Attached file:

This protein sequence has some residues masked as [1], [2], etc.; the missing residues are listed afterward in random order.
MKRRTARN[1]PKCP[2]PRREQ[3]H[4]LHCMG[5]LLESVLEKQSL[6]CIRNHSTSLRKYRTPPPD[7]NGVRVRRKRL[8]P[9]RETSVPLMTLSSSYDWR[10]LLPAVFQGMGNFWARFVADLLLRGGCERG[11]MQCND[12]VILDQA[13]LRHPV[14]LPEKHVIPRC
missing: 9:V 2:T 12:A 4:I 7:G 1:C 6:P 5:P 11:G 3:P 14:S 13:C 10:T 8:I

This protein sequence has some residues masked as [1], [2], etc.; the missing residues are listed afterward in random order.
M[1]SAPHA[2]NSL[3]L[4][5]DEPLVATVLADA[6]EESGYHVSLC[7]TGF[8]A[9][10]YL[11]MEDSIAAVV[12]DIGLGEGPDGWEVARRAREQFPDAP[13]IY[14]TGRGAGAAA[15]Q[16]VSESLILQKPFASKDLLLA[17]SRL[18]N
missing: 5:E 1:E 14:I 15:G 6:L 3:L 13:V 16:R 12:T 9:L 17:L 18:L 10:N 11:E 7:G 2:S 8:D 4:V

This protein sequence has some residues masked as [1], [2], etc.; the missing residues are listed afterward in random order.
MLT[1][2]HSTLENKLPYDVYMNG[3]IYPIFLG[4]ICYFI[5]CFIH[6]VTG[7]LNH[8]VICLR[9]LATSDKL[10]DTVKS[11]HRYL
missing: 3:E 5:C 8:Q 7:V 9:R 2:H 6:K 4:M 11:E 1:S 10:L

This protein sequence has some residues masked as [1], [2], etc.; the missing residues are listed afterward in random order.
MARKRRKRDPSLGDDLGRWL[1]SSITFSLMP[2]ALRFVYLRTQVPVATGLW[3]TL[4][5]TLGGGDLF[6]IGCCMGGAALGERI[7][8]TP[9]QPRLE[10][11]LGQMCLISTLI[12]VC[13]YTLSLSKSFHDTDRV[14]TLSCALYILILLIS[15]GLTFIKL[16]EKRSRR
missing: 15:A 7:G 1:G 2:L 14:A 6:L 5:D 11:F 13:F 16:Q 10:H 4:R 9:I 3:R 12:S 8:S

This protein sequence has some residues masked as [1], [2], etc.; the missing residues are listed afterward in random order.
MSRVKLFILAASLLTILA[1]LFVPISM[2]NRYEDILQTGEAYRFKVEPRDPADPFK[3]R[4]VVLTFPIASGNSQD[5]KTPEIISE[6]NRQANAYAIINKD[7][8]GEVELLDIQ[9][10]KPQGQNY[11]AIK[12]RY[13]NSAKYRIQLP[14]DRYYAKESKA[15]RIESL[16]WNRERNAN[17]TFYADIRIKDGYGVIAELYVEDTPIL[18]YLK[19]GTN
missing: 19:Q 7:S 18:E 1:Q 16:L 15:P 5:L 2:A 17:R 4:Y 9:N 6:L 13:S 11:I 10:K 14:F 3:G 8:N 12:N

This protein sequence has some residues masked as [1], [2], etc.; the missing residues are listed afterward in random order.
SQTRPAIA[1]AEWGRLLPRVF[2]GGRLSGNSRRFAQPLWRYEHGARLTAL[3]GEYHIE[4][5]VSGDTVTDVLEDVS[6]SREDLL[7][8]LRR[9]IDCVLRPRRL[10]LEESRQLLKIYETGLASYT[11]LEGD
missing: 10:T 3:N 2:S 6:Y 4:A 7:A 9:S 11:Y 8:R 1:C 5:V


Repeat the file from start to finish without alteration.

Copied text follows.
This protein sequence has some residues masked as [1], [2], etc.; the missing residues are listed afterward in random order.
MKRRTARN[1]PKCP[2]PRREQ[3]H[4]LHCMG[5]LLESVLEKQSL[6]CIRNHSTSLRKYRTPPPD[7]NGVRVRRKRL[8]P[9]RETSVPLMTLSSSYDWR[10]LLPAVFQGMGNFWARFVADLLLRGGCERG[11]MQCND[12]VILDQA[13]LRHPV[14]LPEKHVIPRC
missing: 9:V 2:T 12:A 4:I 7:G 1:C 6:P 5:P 11:G 3:P 14:S 13:C 10:T 8:I

This protein sequence has some residues masked as [1], [2], etc.; the missing residues are listed afterward in random order.
M[1]SAPHA[2]NSL[3]L[4][5]DEPLVATVLADA[6]EESGYHVSLC[7]TGF[8]A[9][10]YL[11]MEDSIAAVV[12]DIGLGEGPDGWEVARRAREQFPDAP[13]IY[14]TGRGAGAAA[15]Q[16]VSESLILQKPFASKDLLLA[17]SRL[18]N
missing: 5:E 1:E 14:I 15:G 6:L 3:L 13:V 16:R 12:T 9:L 17:L 18:L 10:N 11:E 7:G 2:S 8:D 4:V

This protein sequence has some residues masked as [1], [2], etc.; the missing residues are listed afterward in random order.
MLT[1][2]HSTLENKLPYDVYMNG[3]IYPIFLG[4]ICYFI[5]CFIH[6]VTG[7]LNH[8]VICLR[9]LATSDKL[10]DTVKS[11]HRYL
missing: 3:E 5:C 8:Q 7:V 9:R 2:H 6:K 4:M 11:E 1:S 10:L

This protein sequence has some residues masked as [1], [2], etc.; the missing residues are listed afterward in random order.
MARKRRKRDPSLGDDLGRWL[1]SSITFSLMP[2]ALRFVYLRTQVPVATGLW[3]TL[4][5]TLGGGDLF[6]IGCCMGGAALGERI[7][8]TP[9]QPRLE[10][11]LGQMCLISTLI[12]VC[13]YTLSLSKSFHDTDRV[14]TLSCALYILILLIS[15]GLTFIKL[16]EKRSRR
missing: 15:A 7:G 1:G 2:L 14:A 6:L 5:D 11:F 13:F 16:Q 10:H 4:R 9:I 3:R 12:S 8:S

This protein sequence has some residues masked as [1], [2], etc.; the missing residues are listed afterward in random order.
MSRVKLFILAASLLTILA[1]LFVPISM[2]NRYEDILQTGEAYRFKVEPRDPADPFK[3]R[4]VVLTFPIASGNSQD[5]KTPEIISE[6]NRQANAYAIINKD[7][8]GEVELLDIQ[9][10]KPQGQNY[11]AIK[12]RY[13]NSAKYRIQLP[14]DRYYAKESKA[15]RIESL[16]WNRERNAN[17]TFYADIRIKDGYGVIAELYVEDTPIL[18]YLK[19]GTN
missing: 19:Q 7:S 18:E 1:Q 16:L 15:P 5:L 2:A 17:R 4:Y 9:N 6:L 13:S 11:I 10:K 14:F 3:G 8:N 12:N

This protein sequence has some residues masked as [1], [2], etc.; the missing residues are listed afterward in random order.
SQTRPAIA[1]AEWGRLLPRVF[2]GGRLSGNSRRFAQPLWRYEHGARLTAL[3]GEYHIE[4][5]VSGDTVTDVLEDVS[6]SREDLL[7][8]LRR[9]IDCVLRPRRL[10]LEESRQLLKIYETGLASYT[11]LEGD
missing: 10:T 3:N 2:S 6:Y 4:A 7:A 9:S 11:Y 8:R 1:C 5:V